BACKGROUND: Pouchitis may occur following ileal pouch-anal anastomosis for chronic ulcerative colitis in approximately 30% of patients. OBJECTIVES: The primary objective was to determine the efficacy of medical therapies for pouchitis (including antibiotic, probiotic, and other agents) as substantiated by data from randomized controlled trials (RCTs). SEARCH STRATEGY: A search for RCTs from 1966 to October 2009 was performed using the MEDLINE, Cochrane Library, EMBASE, Web of Science, and Scopus databases. SELECTION CRITERIA: Randomized controlled treatment or prevention trials of adult patients who underwent ileal pouch-anal anastomosis for ulcerative colitis who subsequently developed pouchitis or were at risk for pouchitis were considered for inclusion. DATA COLLECTION AND ANALYSIS: Extracted data were converted to 2X2 tables and then synthesized in to a summary statistic using the Peto odds ratio (OR) and [95% confidence intervals], or weighted mean difference (WMD), using RevMan-5 for Mac OS 10.6. MAIN RESULTS: Eleven RCTs fulfilled the inclusion criteria and were included in the review. The efficacy of 10 different pharmacologic agents was assessed. For the treatment of acute pouchitis (4 RCTS, 5 agents), ciprofloxacin was more effective at inducing remission than metronidazole. Neither rifaximin nor lactobacillus GG were more effective than placebo, while budesonide enemas and metronidazole were similarly effective, for inducing remission of acute pouchitis. For the treatment and maintenance of remission of chronic pouchitis (4 RCTs, 4 agents), glutamine suppositories were not more effective than butyrate suppositories, and bismuth carbomer foam enemas were not more effective than placebo, while VSL#3 was more effective than placebo in maintaining remission of chronic pouchitis in patients with chronic pouchitis who achieved remission with antibiotics. For the prevention of pouchitis (3 RCTs, 2 agents), in one study VSL#3 was more effective than placebo while in another study VSL#3 was not more effective than no treatment. Allopurinol was not more effective than placebo, while inulin was more effective than placebo but the results were not clinically significant. AUTHORS' CONCLUSIONS: For acute pouchitis, ciprofloxacin was more effective than metronidazole, while budesonide enemas and metronidazole were similarly effective. For chronic pouchitis, VSL#3 was more effective than placebo. For the prevention of pouchitis, VSL#3 was more effective than placebo. Larger RCTs are needed to determine the optimal agent(s) for the treatment and prevention of pouchitis.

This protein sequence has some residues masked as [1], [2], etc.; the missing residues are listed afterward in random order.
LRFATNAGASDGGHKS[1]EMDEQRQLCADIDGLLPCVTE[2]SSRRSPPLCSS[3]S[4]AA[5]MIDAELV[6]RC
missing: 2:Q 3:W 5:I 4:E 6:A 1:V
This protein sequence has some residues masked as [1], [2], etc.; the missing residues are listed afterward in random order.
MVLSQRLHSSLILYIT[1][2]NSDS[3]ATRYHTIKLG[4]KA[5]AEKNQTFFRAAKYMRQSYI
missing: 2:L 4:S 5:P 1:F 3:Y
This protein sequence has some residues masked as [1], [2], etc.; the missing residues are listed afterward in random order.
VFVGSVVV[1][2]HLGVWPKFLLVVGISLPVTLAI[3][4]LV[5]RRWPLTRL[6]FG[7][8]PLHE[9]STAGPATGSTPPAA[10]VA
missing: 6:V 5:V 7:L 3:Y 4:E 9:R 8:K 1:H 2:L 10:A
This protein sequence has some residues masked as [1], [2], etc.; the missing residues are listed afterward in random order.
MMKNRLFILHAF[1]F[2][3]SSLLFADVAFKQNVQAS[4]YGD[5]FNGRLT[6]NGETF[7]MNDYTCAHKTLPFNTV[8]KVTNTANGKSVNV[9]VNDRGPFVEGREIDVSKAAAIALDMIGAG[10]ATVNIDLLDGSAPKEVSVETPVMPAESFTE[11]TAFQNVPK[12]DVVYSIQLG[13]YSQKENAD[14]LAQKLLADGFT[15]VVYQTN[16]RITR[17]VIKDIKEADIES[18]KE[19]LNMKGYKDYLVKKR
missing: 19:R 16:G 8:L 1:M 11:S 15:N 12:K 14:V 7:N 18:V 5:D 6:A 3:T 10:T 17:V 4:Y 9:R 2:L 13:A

|Original language||English (US)|
|Journal||Cochrane database of systematic reviews (Online)|
|State||Published - 2010|
ASJC Scopus subject areas
- Pharmacology (medical)